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SEC’s Gensler says rebooted FTX is possible if done ‘within the law’

SEC Chair Gary Gensler mocks putting a gun to his head in response to a “Blazing Saddles” reference by Rep. Emanuel Cleaver, D-Mo., during the House Financial Services Committee hearing titled “Oversight of the Securities and Exchange Commission,” in Rayburn Building on Tuesday, April 18, 2023.

Tom Williams | CQ-Roll Call, Inc. | Getty Images

WASHINGTON — A revived FTX could work if new leadership does so with a clear understanding of the law, SEC chair Gary Gensler told CNBC on the sidelines of DC Fintech Week.

Gensler was referring to reports that Tom Farley, a former president of the New York Stock Exchange, is among a short list of three bidders vying to buy what remains of the bankrupt crypto exchange. Farley launched his own digital asset exchange in May called Bullish, which is reportedly one of the final contenders in the bankruptcy auction.

“If Tom or anybody else wanted to be in this field, I would say, ‘Do it within the law,'” Gensler said on Wednesday. “Build the trust of investors in what you’re doing and ensure that you’re doing the proper disclosures — and also that you’re not commingling all these functions, trading against your customers. Or using their crypto assets for your own purposes.”

FTX founder Sam Bankman-Fried was found guilty last week on all seven criminal counts against him, including fraud and money laundering charges. His exchange, which filed for bankruptcy a year ago, was funneling customer money to sister hedge fund Alameda Research, according to the charges.

Alameda was a market maker for the FTX exchange, and was given privileges, such as a $65 billion line of credit requiring no collateral. Unlike other customers on the platform, Alameda was also granted the unique ability to go negative in its trading bets, without having its positions liquidated.

“We would never let the New York Stock Exchange also operate a hedge fund and trade against their members or trade against customers in the market,” said Gensler.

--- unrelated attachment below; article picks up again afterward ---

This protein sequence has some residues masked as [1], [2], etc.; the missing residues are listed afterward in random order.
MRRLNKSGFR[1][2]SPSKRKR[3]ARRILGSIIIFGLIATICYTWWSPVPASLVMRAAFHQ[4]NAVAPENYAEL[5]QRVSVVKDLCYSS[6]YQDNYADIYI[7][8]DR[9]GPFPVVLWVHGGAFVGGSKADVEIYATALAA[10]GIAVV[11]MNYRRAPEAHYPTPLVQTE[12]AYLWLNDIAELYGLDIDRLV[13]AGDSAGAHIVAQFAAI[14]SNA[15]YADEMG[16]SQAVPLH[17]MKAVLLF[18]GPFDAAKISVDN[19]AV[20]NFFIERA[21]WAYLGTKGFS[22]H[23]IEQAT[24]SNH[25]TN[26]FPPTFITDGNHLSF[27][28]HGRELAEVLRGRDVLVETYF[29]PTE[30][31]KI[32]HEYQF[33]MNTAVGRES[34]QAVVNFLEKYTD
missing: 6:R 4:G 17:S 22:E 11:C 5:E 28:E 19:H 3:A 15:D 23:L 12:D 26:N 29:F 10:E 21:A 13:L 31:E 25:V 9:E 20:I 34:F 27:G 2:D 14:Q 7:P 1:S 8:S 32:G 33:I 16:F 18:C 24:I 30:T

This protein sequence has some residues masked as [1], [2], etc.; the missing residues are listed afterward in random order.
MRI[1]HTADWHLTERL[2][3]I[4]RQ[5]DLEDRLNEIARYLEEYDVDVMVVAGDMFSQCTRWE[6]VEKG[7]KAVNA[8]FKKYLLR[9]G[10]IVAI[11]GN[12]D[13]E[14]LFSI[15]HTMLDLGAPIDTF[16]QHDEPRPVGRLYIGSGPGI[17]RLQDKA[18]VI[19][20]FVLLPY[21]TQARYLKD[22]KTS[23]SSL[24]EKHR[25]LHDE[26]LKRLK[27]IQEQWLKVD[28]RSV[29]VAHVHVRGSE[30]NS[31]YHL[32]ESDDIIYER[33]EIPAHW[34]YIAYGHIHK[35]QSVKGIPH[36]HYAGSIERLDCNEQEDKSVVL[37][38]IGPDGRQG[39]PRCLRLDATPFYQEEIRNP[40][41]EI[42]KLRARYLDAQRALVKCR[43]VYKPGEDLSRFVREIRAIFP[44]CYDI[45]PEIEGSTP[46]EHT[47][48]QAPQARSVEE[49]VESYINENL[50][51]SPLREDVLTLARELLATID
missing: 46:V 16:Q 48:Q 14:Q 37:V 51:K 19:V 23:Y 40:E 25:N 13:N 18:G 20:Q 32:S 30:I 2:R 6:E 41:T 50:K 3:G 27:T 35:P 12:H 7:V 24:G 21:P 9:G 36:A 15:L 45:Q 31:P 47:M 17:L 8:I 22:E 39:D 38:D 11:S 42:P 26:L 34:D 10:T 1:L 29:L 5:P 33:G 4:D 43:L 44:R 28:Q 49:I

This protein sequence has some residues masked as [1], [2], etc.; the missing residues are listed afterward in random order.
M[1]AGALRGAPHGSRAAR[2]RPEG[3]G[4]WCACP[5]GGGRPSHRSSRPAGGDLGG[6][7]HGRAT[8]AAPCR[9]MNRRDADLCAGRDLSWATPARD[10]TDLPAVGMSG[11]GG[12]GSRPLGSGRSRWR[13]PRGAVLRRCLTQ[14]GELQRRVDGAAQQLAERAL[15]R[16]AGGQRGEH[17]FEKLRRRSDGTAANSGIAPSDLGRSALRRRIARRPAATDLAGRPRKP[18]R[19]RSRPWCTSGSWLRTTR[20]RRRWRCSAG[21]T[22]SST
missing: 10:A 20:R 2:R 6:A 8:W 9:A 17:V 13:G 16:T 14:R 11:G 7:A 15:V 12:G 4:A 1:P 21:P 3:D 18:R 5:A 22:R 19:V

FTX and Alameda were supposed to be separated by a firewall. But the evidence presented in the monthlong trial made clear how cozy they were in practice.

“FTX and Alameda had an extremely problematic relationship,” Castle Island Venture’s Nic Carter told CNBC. “Bankman-Fried operated both an exchange and a prop shop, which is super unorthodox and just not really allowed in actually regulated capital markets.”

Sam Bankman-Fried stands as forewoman reads the verdict to the court.

Artist: Elizabeth Williams

Separate to the criminal charges, the SEC and the Commodity Futures Trading Commission brought civil suits against FTX. The SEC in December accused Bankman-Fried of running nothing less than a “brazen,” yearslong fraud “from the start.”

Gensler said that, when it comes to considering new rules regulating the industry, existing securities laws are “very robust and strong.” They just need to be enforced.

“There’s nothing about crypto that’s incompatible with securities laws,” he said. “You’ve got just a lot of worldwide actors that are currently not complying with these time-tested laws.”

FTX was based in the Bahamas and used mostly by customers outside the U.S., though it had a small American affiliate. Crypto exchange Binance is under fire from U.S. regulators even though it operates an international business. The SEC and CFTC have both brought charges against Binance, alleging the company and founder Changpeng Zhao have worked to subvert “their own controls” to let high-net-worth U.S. investors and customers continue trading on its unregulated international exchange.

“Think about how many actors in this space are not complying right now with international sanctions and money laundering laws and are using crypto for nefarious or bad actions,” Gensler said, without naming companies or individuals.

The SEC has recently suffered a few interim losses in the courts, including to Ripple over the $1.3 billion the company raised in what the SEC called an unregistered securities offering, as well as to Grayscale, related to the firm’s application to convert its bitcoin trust into a spot bitcoin exchange-traded fund.

Gensler said that over the last six years, the SEC has either brought or settled 150 cases in crypto. One of its legal spats is with Coinbase, a publicly traded crypto exchange in the U.S. that’s threatening to leave the country over regulatory constraints.

Gensler said companies here have to obey the law, though he avoided references to specific cases.

“If it’s a non-compliant fraudster, why would we want them in our markets?” he said.

WATCH: Former SEC Chair Jay Clayton on Bankman-Fried trial

Fmr. SEC Chair Jay Clayton: SBF trial is 'one of the largest campaign finance problems in history'

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